Change. Ugh.

No the ugh after change is not my attempt to sound like Little John. It is me expressing my disdain for change.

At prenatal yoga on Tuesday our instructor talked about change. She said that pregnancy and motherhood is a huge time of change and asked how we were all managing change. Change is difficult for most people, humans are naturally creatures of habit. Even the most spontaneous of people have routines in and around their spontaneity that they live by.

When it was my turn to talk I admitted that change is sometimes difficult for me, maybe make that all the time difficult for me. It’s the lead up that I can’t handle; it’s the time leading up to the change that makes me batty. I can do the actual change part, on the whole I am pretty adaptable when placed in a situation. But oh the lead up. Ugh. That dreaded in between time where you don’t quite know what is going to happen.

I psych myself up thinking about all of the different outcomes and the what if’s, and then at the end of it all when I find myself in the actual changed situation I am fine. You would think that after experiencing this a number of times throughout my life I would learn that I am okay, that I actually manage change pretty well… yeah, nope. That rational part of my brain is always out drinking when this thought needs to happen, it never seems to be there when I need it. That part of my brain is extremely neglectful to the rest of my brain.

I shared with the group that I have been receiving the message that I need to “slow down” from many different people in my life. Health care providers, friends, family, coworkers… they all say the same thing to me, “maybe you should slow down.” Yeah, do you know me? Slow down is not something that I do willingly. Slowing down doesn’t come without a fight. Slowing down doesn’t come without hitting rock bottom or a genuine health threat. It’s not what I do. It’s not what I want to do. I avoid doing things I don’t want to do, I am an open and out of the closet hedonist.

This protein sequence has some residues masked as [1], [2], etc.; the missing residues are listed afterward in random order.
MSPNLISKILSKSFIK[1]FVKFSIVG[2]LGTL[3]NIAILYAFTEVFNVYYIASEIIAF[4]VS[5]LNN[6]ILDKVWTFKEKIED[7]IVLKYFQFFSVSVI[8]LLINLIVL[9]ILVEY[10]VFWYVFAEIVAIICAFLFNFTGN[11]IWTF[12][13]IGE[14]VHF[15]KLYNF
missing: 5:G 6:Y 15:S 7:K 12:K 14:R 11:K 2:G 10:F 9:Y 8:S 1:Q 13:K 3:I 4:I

I remember feeling this way during my pregnancy with Everly. My physical limitations increased, my mental capacity decreased and I slowly and agonizingly came to terms with the fact that I couldn’t make my mental “to do” list as long annnnnnnd, the mental “to do” list had to become an actual paper and pen “to do” list, or nothing on this list would in fact get done (adding major insult to injury). I hated it. I completely resented this perceived weakness that I could feel settling in. I fought it. It won. I did not exercise grace in this battle. I begged, pleaded, dragged my heels and stomped my feet, but eventually, my pregnancy won and I slowed down.

It all comes down to how we define ourselves and how we picture our ideal self. I define myself by the life experiences and projects that I am able to take on (relationships, education, parenthood, business). My ideal self is not a sloth; I am out there doing things and getting things done. I interpret slowing down or taking less on as a weakness. And I will not sit here and type that I think my thinking isn’t flawed, because I know it is. It’s the kind of thinking that leads to incongruence if I am not able to live up to the high expectations that I make for myself. And incongruence means that eventually something has to give. Change must occur.